She’s alive and clucking, but don’t read this before eating!

Autumn just returned from the vet and we are poorer by – no, I really can’t tell you how much we just spent on chicken healthcare. Only a fellow poultry enthusiast could understand, and even most of those would probably stop short of having their bird boarded at the vet and fed by IV for the weekend.

But we are certifiable about our pets, and Autumn is most definitely a pet. I think she cost a buck fifty at the feed store and yes, she’s given us many beautiful light green eggs, but it’s her curiosity and affection for humans that separates her from the flock. The CE and I agreed that we will do whatever it takes to keep her alive, as long as her quality of life is good.

Autumn is particularly valued for her carpentry skills (2009 photo)

The diagnosis was, as I feared, egg yolk peritonitis. I found another good link about it here: Essentially, if an egg breaks inside the chicken before she lays (internal laying), the yolk can migrate to the abdominal cavity and provides an excellent medium for bacterial growth.

I’m kind of surprised she’s alive; the condition is commonly fatal. But here she is, fairly perky, walking around and telling me all about her experience.

Still with us!

We are not out of the woods, by any means. From what I understand, this is a condition that can be managed but not cured. Autumn is on a course of antibiotics and was given an injection of Lupron to shut down her hormonal activity, i.e. egg-laying. She will need two more injections at two-week intervals and then at 4-6 month intervals. These injections are pricey, by the way. But then, Autumn is priceless to us, so what choice do we have?

I found this sobering post from a heartbroken chickenkeeper regarding her hen suffering from internal laying/egg yolk peritonitis:

“Unfortunately, Bonnie Lou died a couple of days after we
took her to the vet. We thought she was much better the night after getting the
antibiotic shot but were disappointed to find that she hadn’t progressed much
the next morning. We continued to wait it out & were feeding her with a
syringe. The vet told us to give the antibiotic a couple of days to work before
we tapped her belly. My husband was holding her when I stuck her with the
needle. I stuck her in her abdomen & nothing came out. Then, I pulled out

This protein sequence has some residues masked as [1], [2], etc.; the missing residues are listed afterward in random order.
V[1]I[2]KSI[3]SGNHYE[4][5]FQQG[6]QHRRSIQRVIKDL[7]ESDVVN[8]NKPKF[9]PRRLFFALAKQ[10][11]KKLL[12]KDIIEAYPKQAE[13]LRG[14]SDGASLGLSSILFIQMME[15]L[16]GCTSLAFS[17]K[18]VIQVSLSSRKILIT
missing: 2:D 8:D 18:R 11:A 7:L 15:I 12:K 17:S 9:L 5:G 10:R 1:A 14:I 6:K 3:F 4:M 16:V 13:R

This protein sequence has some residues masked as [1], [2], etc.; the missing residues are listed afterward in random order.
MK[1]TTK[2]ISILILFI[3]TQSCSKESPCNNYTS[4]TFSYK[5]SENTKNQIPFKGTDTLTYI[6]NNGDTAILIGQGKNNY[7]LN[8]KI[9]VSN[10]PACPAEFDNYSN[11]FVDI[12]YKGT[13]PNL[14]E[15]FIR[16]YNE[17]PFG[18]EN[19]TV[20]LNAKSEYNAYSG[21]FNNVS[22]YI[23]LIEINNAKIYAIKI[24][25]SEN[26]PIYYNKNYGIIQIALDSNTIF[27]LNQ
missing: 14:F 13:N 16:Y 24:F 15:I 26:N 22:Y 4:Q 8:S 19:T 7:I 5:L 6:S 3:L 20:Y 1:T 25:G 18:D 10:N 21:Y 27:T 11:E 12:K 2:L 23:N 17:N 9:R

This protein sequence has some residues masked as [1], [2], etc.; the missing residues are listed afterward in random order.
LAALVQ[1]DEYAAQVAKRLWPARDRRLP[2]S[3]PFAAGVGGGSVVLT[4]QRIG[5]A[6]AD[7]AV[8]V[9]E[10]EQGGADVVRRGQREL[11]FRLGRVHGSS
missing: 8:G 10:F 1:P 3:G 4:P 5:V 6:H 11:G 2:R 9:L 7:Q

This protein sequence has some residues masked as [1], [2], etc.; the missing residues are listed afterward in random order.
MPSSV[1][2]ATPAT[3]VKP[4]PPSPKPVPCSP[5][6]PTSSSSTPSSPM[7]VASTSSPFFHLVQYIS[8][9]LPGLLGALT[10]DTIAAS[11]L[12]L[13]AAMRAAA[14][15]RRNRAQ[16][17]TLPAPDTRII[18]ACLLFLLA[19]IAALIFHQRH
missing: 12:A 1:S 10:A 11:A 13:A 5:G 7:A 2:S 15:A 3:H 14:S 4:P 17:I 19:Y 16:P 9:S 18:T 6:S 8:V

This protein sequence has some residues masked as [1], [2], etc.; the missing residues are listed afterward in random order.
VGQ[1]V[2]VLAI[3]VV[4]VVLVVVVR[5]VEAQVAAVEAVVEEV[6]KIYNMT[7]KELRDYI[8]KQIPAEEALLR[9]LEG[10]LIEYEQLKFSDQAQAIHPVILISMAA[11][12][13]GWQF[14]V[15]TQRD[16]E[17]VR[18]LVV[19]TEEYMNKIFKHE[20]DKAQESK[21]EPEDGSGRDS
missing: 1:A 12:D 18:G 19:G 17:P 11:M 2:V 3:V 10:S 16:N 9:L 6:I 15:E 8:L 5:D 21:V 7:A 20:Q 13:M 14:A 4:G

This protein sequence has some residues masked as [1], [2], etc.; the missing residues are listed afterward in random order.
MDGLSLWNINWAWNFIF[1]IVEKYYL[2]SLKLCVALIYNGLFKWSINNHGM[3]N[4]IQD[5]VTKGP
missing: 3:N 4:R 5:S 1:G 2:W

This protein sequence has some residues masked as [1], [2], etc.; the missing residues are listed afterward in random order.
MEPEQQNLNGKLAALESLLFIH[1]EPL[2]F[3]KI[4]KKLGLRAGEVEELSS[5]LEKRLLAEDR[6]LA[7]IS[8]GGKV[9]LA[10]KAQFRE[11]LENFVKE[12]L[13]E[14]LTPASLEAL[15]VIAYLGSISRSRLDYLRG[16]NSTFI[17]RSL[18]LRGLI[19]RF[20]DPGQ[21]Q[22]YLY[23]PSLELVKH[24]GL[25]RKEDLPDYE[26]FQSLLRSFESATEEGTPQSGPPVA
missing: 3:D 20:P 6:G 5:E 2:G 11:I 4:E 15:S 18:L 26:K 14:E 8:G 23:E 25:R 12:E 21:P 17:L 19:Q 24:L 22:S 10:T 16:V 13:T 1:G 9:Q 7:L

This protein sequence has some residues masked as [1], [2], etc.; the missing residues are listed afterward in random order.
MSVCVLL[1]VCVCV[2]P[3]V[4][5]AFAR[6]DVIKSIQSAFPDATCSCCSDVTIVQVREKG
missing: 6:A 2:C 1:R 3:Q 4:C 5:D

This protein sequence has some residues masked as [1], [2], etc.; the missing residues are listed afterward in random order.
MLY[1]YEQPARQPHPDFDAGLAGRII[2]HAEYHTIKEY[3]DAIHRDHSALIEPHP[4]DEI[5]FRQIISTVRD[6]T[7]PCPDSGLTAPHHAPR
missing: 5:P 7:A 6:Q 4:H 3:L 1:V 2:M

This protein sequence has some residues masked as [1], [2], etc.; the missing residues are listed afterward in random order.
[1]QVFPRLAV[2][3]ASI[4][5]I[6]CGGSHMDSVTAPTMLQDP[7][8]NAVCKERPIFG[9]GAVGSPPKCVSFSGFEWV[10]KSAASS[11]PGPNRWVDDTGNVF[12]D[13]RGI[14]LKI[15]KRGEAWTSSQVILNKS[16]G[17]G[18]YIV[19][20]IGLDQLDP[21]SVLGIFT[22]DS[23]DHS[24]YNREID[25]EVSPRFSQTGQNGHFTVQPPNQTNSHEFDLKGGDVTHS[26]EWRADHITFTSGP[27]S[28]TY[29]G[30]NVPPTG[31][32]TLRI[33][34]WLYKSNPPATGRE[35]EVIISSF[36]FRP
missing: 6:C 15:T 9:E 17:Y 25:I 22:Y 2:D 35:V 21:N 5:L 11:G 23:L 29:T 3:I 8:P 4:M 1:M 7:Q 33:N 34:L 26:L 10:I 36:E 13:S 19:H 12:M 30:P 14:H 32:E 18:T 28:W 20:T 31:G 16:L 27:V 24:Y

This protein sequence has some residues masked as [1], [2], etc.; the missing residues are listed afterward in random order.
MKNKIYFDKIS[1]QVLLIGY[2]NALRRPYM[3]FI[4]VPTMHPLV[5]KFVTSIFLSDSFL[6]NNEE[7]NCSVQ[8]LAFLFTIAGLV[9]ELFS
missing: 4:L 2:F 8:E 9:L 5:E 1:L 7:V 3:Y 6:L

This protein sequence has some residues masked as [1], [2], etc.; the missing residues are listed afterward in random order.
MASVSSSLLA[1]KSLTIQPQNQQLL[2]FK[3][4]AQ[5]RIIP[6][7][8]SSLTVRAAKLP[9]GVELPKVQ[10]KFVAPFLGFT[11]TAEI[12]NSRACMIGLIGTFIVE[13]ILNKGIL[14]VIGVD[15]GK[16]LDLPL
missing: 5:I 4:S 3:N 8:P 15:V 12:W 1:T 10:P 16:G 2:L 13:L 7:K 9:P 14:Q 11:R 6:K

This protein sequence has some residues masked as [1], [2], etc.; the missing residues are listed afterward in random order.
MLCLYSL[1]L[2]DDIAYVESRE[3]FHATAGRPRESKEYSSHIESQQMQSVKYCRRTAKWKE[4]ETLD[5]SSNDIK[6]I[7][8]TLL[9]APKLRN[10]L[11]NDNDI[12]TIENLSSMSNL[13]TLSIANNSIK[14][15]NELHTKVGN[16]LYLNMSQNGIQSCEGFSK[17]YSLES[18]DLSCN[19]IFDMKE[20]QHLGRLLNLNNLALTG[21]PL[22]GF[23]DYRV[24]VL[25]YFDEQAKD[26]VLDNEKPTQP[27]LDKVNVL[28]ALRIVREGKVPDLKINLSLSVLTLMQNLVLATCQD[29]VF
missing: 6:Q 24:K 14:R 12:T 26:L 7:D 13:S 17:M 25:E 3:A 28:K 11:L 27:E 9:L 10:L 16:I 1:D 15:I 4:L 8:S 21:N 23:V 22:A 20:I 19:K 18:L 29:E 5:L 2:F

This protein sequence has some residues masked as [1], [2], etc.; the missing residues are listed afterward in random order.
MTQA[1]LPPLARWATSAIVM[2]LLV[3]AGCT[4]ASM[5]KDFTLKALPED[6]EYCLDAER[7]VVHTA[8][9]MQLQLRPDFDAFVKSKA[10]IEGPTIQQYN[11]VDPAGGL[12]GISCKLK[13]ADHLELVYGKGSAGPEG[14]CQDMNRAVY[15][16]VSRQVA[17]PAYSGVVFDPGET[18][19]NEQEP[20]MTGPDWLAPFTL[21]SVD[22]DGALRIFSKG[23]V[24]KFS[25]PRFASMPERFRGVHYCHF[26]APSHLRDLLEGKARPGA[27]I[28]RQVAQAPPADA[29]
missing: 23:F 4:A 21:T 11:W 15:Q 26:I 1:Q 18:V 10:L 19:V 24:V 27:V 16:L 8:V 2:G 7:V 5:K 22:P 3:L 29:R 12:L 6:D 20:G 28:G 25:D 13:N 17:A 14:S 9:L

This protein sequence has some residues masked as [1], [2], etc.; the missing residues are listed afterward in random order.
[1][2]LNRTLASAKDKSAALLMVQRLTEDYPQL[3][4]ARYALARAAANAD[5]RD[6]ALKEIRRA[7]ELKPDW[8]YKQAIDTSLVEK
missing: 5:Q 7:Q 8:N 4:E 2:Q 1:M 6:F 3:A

the needle & stuck her behind her leg, closer to her bottom. Immediately,
thick, green fluid began to come out. Unfortunately, the fluid was so thick, it
was coming out slowly in the 25 gauge needle. I had gotten about 10ml out of her
when she started to spasm, arched her back & died in my husbands arms. It
was all pretty tragic.”

(From Cincinnati Backyard Chickens at Yahoo Groups)

I am just so glad that my chickenkeeper’s intuition told me something was truly wrong and that we caught it when we did. I’m guessing she would have died within a few days without intervention. These necropsy photos are hard to look at but shows you what happens when a hen develops internal laying and then egg yolk peritonitis.

Internal laying (photo from

Egg yolk peritonitis (photo from

Those wind eggs Autumn was laying should have been my first tip-off to her condition, but when I researched the subject, the information I saw suggested that wind eggs are harmless in most cases. This turns out not to be “most cases”. From now on, however, I will consider the sight of a wind egg to be much more than harmless.

One of the first shell-less "wind eggs" Autumn laid in early May

If you’ve read this far, you are probably a crazy chicken person like me, and your next question would be “What causes internal laying and how do I prevent it?” There is a long, sad and informative discussion of this on and a data-gathering thread within it at  The upshot is that there is nothing you can do to prevent it and a great deal of anecdotal suggestion that it is a genetic issue caused by hatchery breeding techniques. That could only be proved by doing a scientific study comparing the incidence of the condition in hatchery birds vs. breeder stock, and I don’t know that anyone has yet undertaken such a project. I hope someone will, since there are many brokenhearted backyard flock keepers out there who are losing their birds to these conditions.

At the very best, Autumn’s egg-laying career is over but we hope the treatment will be effective and she can continue to be a loving lap chicken and carpenter’s assistant.

About polloplayer

Empty nester searching for meaning of life through the occasional chicken epiphany.